Friday, June 4, 2010

Sherlock Holmes: The Return of Sherlock Holmes.

Like I said in my introduction to Sherlock Holmes, I am reading through all four novels, and all fifty-six short stories starring the famous detective. Rather than just skip around and read what I am feeling at the moment, I felt it was a better idea to read the novels and stories in order of publication. That way I can get to know Holmes and Watson as they develop.

I am also going to point out one more time that while I am reading all NINE books featuring Holmes, they are only counting as ONE title on my overall list. See my introduction for clarification.

We last left Watson searching the cliffs for evidence of Holmes' body at the end of The Memoirs of Sherlock Holmes. Holmes met his equal in the dark and mysterious Professor Moriarty. Watson assumes Holmes for dead after searching the "crime scene" and reader was left feeling cheated.

After the publication of "Memoirs," Doyle was done writing about Holmes. He never intended for Holmes to become so popular and refused to write more stories featuring the detective. However, public outcry and anger convinced him to give it another go.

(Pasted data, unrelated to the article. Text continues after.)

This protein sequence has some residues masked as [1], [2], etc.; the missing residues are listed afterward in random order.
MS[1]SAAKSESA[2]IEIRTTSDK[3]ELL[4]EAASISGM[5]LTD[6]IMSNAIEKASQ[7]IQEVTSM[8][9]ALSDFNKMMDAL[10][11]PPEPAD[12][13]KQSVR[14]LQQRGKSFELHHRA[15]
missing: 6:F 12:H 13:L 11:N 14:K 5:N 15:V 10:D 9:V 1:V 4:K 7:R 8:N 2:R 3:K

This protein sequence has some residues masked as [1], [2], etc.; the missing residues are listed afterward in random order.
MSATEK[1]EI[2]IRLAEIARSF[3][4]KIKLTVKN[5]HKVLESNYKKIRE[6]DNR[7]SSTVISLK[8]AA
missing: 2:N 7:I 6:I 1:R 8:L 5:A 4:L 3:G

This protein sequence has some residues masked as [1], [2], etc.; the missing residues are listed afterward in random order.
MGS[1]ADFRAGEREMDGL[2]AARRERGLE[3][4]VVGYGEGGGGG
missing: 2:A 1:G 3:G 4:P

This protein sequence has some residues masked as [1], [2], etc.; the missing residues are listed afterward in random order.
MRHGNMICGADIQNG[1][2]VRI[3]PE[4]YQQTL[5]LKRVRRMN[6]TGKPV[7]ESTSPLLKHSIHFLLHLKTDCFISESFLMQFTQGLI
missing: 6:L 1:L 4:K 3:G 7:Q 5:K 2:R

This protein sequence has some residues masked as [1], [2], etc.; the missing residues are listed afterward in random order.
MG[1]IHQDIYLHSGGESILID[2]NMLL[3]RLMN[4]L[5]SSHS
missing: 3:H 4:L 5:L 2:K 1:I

So here was Doyle's problem: How does he bring Holmes back to life after already "killing him off?" The answer comes in the first story in The Return of Sherlock Holmes, "The Empty House." Three years have passed since Holmes met his end, when all of a sudden, the detective returns and reveals himself to Watson. Personally, I felt cheated. I'm not going to give away how Holmes escaped, but let me just say that I felt Doyle gave an easy solution to the problem, fitting to bring Holmes back to life.

Nevertheless, these Holmes stories are just as exciting and as eventful as the other two collections I have read to date. Again, there is a slight increase in the darkness and violence of the collection as I found in the previous set, but all the stories seemed to be well developed. I just think Doyle was leaning towards the more sinister to give a darker tone to the actions of everyday people. There is also some confusion as to time period, since the stories don't follow themselves one after the other in chronological order. Instead, our trusty narrator Watson pulls files from different years and fills us in on the details.